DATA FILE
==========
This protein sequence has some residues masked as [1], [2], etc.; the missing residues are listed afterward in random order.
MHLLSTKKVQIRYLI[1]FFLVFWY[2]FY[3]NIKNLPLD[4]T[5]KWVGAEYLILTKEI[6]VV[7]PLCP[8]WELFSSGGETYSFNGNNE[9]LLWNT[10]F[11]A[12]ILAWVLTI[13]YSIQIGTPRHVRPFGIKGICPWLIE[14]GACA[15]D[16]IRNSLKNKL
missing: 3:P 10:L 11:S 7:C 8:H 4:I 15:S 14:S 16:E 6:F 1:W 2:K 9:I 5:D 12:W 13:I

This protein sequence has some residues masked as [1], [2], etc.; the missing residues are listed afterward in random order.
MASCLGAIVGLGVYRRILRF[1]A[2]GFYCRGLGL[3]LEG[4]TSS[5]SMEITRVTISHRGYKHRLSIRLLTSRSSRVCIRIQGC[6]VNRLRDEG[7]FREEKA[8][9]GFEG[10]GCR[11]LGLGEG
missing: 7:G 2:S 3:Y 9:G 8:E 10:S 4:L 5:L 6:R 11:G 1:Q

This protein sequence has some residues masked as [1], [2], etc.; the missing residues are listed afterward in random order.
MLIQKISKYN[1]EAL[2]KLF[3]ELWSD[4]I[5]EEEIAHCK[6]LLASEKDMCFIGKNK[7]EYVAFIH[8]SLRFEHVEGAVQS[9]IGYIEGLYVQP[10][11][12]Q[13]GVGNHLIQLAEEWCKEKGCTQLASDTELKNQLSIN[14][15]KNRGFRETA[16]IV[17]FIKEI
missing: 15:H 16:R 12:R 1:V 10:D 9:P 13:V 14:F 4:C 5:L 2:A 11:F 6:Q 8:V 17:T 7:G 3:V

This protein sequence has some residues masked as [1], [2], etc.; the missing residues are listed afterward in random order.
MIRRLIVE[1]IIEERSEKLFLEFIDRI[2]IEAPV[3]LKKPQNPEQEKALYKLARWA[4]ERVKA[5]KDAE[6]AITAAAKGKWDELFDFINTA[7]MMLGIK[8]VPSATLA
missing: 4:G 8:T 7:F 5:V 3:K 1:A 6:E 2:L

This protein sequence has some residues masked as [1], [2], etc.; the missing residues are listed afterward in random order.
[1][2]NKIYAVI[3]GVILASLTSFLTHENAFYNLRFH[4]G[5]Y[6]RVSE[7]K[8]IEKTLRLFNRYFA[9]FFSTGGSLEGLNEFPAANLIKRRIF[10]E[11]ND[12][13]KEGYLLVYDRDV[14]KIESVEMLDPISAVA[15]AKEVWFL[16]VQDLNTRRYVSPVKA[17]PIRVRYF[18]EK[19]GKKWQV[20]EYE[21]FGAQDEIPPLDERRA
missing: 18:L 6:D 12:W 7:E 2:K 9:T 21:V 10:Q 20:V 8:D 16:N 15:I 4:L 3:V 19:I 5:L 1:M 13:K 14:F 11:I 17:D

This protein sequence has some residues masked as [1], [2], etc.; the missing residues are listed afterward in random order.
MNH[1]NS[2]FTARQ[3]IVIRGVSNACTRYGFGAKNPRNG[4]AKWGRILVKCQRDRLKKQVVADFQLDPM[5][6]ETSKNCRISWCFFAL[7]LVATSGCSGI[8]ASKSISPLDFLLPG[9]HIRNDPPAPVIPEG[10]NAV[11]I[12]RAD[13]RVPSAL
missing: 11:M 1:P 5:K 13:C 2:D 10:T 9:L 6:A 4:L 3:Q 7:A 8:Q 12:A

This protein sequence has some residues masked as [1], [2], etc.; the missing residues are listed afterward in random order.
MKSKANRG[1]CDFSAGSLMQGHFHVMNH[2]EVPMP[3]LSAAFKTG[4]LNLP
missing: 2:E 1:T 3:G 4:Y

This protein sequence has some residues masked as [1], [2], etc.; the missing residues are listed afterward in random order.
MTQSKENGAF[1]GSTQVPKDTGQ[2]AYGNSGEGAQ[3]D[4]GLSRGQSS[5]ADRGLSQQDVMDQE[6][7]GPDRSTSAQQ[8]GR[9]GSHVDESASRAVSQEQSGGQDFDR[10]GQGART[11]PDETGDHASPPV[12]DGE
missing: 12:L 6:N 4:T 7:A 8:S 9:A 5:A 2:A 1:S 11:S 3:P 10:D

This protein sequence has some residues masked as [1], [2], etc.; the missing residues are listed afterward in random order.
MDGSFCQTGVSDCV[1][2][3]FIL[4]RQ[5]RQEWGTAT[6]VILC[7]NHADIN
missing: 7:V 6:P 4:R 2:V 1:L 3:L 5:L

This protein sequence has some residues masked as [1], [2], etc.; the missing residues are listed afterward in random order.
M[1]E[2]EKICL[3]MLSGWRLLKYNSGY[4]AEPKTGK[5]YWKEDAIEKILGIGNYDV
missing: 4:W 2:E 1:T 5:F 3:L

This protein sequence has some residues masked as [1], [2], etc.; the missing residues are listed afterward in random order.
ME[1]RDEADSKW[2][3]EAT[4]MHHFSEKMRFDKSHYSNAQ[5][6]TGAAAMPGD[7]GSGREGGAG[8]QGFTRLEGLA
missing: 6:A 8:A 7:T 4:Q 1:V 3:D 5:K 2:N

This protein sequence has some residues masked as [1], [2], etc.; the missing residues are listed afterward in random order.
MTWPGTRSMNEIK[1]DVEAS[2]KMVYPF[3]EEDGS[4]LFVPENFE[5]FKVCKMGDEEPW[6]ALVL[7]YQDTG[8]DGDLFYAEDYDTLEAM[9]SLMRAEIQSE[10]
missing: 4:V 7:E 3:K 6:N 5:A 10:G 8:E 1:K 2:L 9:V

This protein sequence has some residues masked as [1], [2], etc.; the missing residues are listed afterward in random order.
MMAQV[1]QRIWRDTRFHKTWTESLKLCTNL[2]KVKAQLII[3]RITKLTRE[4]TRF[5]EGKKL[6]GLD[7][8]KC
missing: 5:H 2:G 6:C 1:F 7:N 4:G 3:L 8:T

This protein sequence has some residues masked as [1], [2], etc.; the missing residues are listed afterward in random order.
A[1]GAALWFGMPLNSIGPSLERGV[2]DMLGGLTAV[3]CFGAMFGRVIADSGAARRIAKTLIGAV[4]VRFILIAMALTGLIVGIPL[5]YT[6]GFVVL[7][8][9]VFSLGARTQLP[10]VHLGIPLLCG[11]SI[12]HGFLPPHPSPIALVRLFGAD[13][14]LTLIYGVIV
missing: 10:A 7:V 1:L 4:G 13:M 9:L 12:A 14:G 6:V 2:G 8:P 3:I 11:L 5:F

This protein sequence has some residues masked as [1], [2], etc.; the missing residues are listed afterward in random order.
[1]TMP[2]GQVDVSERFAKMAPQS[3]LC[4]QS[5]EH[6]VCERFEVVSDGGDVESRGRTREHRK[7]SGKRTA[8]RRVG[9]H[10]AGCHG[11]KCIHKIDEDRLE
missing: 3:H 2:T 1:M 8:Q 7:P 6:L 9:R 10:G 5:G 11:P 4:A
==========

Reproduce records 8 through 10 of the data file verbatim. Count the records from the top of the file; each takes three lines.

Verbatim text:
This protein sequence has some residues masked as [1], [2], etc.; the missing residues are listed afterward in random order.
MTQSKENGAF[1]GSTQVPKDTGQ[2]AYGNSGEGAQ[3]D[4]GLSRGQSS[5]ADRGLSQQDVMDQE[6][7]GPDRSTSAQQ[8]GR[9]GSHVDESASRAVSQEQSGGQDFDR[10]GQGART[11]PDETGDHASPPV[12]DGE
missing: 12:L 6:N 4:T 7:A 8:S 9:A 5:A 2:A 1:S 11:S 3:P 10:D

This protein sequence has some residues masked as [1], [2], etc.; the missing residues are listed afterward in random order.
MDGSFCQTGVSDCV[1][2][3]FIL[4]RQ[5]RQEWGTAT[6]VILC[7]NHADIN
missing: 7:V 6:P 4:R 2:V 1:L 3:L 5:L

This protein sequence has some residues masked as [1], [2], etc.; the missing residues are listed afterward in random order.
M[1]E[2]EKICL[3]MLSGWRLLKYNSGY[4]AEPKTGK[5]YWKEDAIEKILGIGNYDV
missing: 4:W 2:E 1:T 5:F 3:L